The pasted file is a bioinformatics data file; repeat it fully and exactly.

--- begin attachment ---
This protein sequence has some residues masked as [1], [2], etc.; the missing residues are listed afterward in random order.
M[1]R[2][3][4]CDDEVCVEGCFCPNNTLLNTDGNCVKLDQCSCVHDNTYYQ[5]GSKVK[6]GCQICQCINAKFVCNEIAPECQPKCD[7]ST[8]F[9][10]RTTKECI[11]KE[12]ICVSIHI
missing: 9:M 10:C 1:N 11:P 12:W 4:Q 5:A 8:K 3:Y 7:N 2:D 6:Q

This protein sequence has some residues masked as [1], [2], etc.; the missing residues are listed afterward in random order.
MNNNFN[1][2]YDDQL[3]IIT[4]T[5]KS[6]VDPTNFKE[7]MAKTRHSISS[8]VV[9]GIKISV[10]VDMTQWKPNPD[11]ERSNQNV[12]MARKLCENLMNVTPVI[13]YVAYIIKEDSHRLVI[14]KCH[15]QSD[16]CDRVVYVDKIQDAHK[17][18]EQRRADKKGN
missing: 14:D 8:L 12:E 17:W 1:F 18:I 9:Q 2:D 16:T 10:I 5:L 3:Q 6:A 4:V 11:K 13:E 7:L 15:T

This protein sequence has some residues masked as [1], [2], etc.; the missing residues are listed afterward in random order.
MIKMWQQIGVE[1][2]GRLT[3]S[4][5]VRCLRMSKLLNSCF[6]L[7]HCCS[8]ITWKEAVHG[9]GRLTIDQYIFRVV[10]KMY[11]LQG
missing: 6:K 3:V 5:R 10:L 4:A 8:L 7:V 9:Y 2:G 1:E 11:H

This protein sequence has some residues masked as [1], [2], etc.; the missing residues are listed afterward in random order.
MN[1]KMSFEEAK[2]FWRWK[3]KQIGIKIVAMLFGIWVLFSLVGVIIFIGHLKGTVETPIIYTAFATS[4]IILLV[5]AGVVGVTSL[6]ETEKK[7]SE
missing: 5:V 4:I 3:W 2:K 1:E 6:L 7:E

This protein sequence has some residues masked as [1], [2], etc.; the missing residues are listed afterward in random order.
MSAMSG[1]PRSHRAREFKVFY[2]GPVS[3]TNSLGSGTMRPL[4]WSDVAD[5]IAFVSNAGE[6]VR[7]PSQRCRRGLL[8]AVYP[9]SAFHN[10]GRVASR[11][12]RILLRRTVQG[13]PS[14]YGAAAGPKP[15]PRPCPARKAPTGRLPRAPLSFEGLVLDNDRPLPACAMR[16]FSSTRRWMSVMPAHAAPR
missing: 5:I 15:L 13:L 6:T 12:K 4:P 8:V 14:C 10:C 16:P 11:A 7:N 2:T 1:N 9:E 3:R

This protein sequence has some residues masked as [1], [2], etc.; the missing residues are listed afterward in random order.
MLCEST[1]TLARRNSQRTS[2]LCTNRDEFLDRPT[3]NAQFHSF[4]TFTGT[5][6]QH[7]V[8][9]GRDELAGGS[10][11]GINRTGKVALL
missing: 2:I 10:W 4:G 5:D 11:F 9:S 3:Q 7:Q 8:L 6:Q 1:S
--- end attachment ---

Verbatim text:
This protein sequence has some residues masked as [1], [2], etc.; the missing residues are listed afterward in random order.
M[1]R[2][3][4]CDDEVCVEGCFCPNNTLLNTDGNCVKLDQCSCVHDNTYYQ[5]GSKVK[6]GCQICQCINAKFVCNEIAPECQPKCD[7]ST[8]F[9][10]RTTKECI[11]KE[12]ICVSIHI
missing: 9:M 10:C 1:N 11:P 12:W 4:Q 5:A 8:K 3:Y 7:N 2:D 6:Q

This protein sequence has some residues masked as [1], [2], etc.; the missing residues are listed afterward in random order.
MNNNFN[1][2]YDDQL[3]IIT[4]T[5]KS[6]VDPTNFKE[7]MAKTRHSISS[8]VV[9]GIKISV[10]VDMTQWKPNPD[11]ERSNQNV[12]MARKLCENLMNVTPVI[13]YVAYIIKEDSHRLVI[14]KCH[15]QSD[16]CDRVVYVDKIQDAHK[17][18]EQRRADKKGN
missing: 14:D 8:L 12:E 17:W 1:F 18:I 9:Q 2:D 16:T 10:I 5:L 3:Q 6:A 4:V 11:K 13:E 7:L 15:T

This protein sequence has some residues masked as [1], [2], etc.; the missing residues are listed afterward in random order.
MIKMWQQIGVE[1][2]GRLT[3]S[4][5]VRCLRMSKLLNSCF[6]L[7]HCCS[8]ITWKEAVHG[9]GRLTIDQYIFRVV[10]KMY[11]LQG
missing: 6:K 3:V 5:R 10:L 4:A 8:L 7:V 9:Y 2:G 1:E 11:H

This protein sequence has some residues masked as [1], [2], etc.; the missing residues are listed afterward in random order.
MN[1]KMSFEEAK[2]FWRWK[3]KQIGIKIVAMLFGIWVLFSLVGVIIFIGHLKGTVETPIIYTAFATS[4]IILLV[5]AGVVGVTSL[6]ETEKK[7]SE
missing: 5:V 4:I 3:W 2:K 1:E 6:L 7:E

This protein sequence has some residues masked as [1], [2], etc.; the missing residues are listed afterward in random order.
MSAMSG[1]PRSHRAREFKVFY[2]GPVS[3]TNSLGSGTMRPL[4]WSDVAD[5]IAFVSNAGE[6]VR[7]PSQRCRRGLL[8]AVYP[9]SAFHN[10]GRVASR[11][12]RILLRRTVQG[13]PS[14]YGAAAGPKP[15]PRPCPARKAPTGRLPRAPLSFEGLVLDNDRPLPACAMR[16]FSSTRRWMSVMPAHAAPR
missing: 5:I 15:L 13:L 6:T 12:K 4:P 8:V 14:C 10:C 16:P 11:A 7:N 2:T 1:N 9:E 3:R

This protein sequence has some residues masked as [1], [2], etc.; the missing residues are listed afterward in random order.
MLCEST[1]TLARRNSQRTS[2]LCTNRDEFLDRPT[3]NAQFHSF[4]TFTGT[5][6]QH[7]V[8][9]GRDELAGGS[10][11]GINRTGKVALL
missing: 2:I 10:W 4:G 5:D 11:F 9:S 3:Q 7:Q 8:L 6:Q 1:S